Once the Court determined that the legislative record was essentially devoid of examples of constitutional violations as the Court understood them,(12) there was no hope for RFRA at all. Any congressional scheme to remedy or deter constitutional violations goes too far if there are no constitutional violations to remedy or deter.(13) So of course RFRA lacked "proportionality" and "congruence." That is all the Boerne Court really held.

Rubenfeld's story is much more dramatic. On the one hand, Boerne suggests that if Congress were able to build a record demonstrating widespread state animus toward religious practices, and then passed a law requiring states to exempt religious exercisers from the reach of all generally applicable laws imposing an undue burden on such exercises, such a law would be well within Congress's Fourteenth Amendment enforcement power. Rubenfeld, on the other hand, is certain that such a law, and any law like it, would still be unconstitutional, because of the First Amendment's Establishment Clause.(14)

As Rubenfeld reads its text and enacting history, the Establishment Clause

does not only prohibit Congress from establishing religion; it prohibits

Congress from dictating to the states how to legislate religion. The

First Amendment excludes Congress from an entire legislative subject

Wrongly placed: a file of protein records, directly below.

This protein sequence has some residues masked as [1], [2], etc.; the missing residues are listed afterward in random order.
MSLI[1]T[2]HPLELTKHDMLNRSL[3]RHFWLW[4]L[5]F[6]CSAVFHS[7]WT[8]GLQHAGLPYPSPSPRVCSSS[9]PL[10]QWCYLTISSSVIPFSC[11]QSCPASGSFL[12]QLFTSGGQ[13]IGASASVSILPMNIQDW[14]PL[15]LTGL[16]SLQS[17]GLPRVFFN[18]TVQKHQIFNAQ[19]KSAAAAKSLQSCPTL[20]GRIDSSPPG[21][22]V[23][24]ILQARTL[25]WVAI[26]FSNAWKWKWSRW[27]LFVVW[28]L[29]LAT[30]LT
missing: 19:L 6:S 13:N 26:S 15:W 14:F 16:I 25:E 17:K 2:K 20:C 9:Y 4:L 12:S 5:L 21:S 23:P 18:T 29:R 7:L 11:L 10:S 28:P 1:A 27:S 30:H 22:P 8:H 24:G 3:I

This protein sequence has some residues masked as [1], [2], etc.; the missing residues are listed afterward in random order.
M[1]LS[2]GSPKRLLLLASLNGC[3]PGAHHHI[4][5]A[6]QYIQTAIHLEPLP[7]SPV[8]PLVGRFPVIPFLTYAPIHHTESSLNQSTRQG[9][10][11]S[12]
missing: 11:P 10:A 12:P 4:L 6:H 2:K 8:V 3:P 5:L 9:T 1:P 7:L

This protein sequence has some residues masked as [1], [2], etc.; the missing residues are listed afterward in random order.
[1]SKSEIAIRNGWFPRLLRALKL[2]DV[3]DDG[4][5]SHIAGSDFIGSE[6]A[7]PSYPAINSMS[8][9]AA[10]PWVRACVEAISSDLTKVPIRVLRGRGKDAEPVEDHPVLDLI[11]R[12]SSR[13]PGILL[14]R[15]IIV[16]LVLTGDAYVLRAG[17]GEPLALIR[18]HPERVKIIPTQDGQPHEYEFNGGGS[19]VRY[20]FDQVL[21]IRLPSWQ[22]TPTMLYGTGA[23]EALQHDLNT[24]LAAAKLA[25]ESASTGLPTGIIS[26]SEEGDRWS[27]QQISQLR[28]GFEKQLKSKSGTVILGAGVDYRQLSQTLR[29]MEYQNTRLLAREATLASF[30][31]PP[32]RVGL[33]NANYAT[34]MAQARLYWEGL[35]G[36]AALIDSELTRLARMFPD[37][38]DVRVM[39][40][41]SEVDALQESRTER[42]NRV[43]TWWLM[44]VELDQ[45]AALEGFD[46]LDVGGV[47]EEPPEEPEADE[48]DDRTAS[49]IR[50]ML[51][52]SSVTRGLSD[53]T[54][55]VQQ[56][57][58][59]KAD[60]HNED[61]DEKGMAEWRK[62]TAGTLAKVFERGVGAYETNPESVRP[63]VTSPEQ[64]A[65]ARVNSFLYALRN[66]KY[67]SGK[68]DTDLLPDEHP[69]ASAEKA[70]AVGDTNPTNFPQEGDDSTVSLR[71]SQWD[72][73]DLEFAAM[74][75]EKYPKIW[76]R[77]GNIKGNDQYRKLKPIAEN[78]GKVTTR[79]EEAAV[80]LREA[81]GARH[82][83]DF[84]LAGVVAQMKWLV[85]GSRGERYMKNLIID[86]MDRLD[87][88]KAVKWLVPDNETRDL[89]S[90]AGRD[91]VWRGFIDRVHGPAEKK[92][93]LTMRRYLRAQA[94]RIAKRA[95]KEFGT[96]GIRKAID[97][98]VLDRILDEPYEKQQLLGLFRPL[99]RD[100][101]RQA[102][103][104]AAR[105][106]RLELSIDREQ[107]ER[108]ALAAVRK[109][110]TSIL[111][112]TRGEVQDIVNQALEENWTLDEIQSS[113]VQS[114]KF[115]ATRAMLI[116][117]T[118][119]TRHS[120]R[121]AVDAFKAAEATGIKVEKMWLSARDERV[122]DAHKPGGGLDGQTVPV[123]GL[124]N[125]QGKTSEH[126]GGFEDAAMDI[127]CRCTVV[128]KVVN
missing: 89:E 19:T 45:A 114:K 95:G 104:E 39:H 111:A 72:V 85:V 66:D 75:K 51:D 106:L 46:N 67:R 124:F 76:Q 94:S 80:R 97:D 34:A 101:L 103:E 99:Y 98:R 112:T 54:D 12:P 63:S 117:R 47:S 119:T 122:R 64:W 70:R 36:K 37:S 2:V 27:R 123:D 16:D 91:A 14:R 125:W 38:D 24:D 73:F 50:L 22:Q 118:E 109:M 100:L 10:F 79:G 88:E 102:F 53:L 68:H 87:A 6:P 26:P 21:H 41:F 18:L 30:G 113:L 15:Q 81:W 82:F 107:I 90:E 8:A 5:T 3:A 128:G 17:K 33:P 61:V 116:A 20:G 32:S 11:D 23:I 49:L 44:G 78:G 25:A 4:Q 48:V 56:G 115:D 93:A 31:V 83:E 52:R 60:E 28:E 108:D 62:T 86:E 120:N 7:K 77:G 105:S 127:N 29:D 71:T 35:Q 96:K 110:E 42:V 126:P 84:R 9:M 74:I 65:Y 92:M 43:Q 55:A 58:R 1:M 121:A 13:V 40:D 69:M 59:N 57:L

matter. Congress may not dictate a position on religion to individuals,

and it may not dictate a position on religion to the states.(15)

Thus RFRA's vice was not w as the Court concluded -- that it was a response to a nonexistent constitutional problem, or that it was an overreaction to a minor constitutional problem; RFRA "really was unconstitutional" because the First Amendment specifically prohibits Congress from "disestablishing" religion in the several states.

Not only was RFRA unconstitutional, but any congressional enactment designed to deter states from abridging the free exercise of religion -- regardless of the evidence of state transgressions -- violates the antidisestablishmentarian principle and therefore the Establishment Clause.(16) According to Rubenfeld, laws that protect free exercise disestablish religion, and laws that disestablish religion offend the First Amendment.

Or at least they offend Rubenfeld. I'm not so sure they offend the First Amendment. Not anymore.

I want to suggest in this Correspondence that history has overtaken, and nullified, Rubenfeld's interpretation of the Clause. Far from being "essential to the fundamental constitutional separation of religion and government,"(17) as Rubenfeld claims it to be, in my view the antidisestablishmentarian principle today serves no constitutional function whatsoever, and does not stand in the way of responsible congressional efforts to remedy or deter violations of the Free Exercise Clause.

Rubenfeld argues that antidisestablishmentarianism is part of the very core of the Establishment Clause. He offers a brief but fascinating history of the Founding period, which reveals to the historically uninitiated the prevalence of established religions in and among the several states at the time. Rubenfeld acknowledges that there were "powerful antiestablishment" forces backing the First Amendment, who demanded the Establishment Clause as a guarantee that Congress would not establish a national church.(18) But Rubenfeld also points out that others were loudly voicing...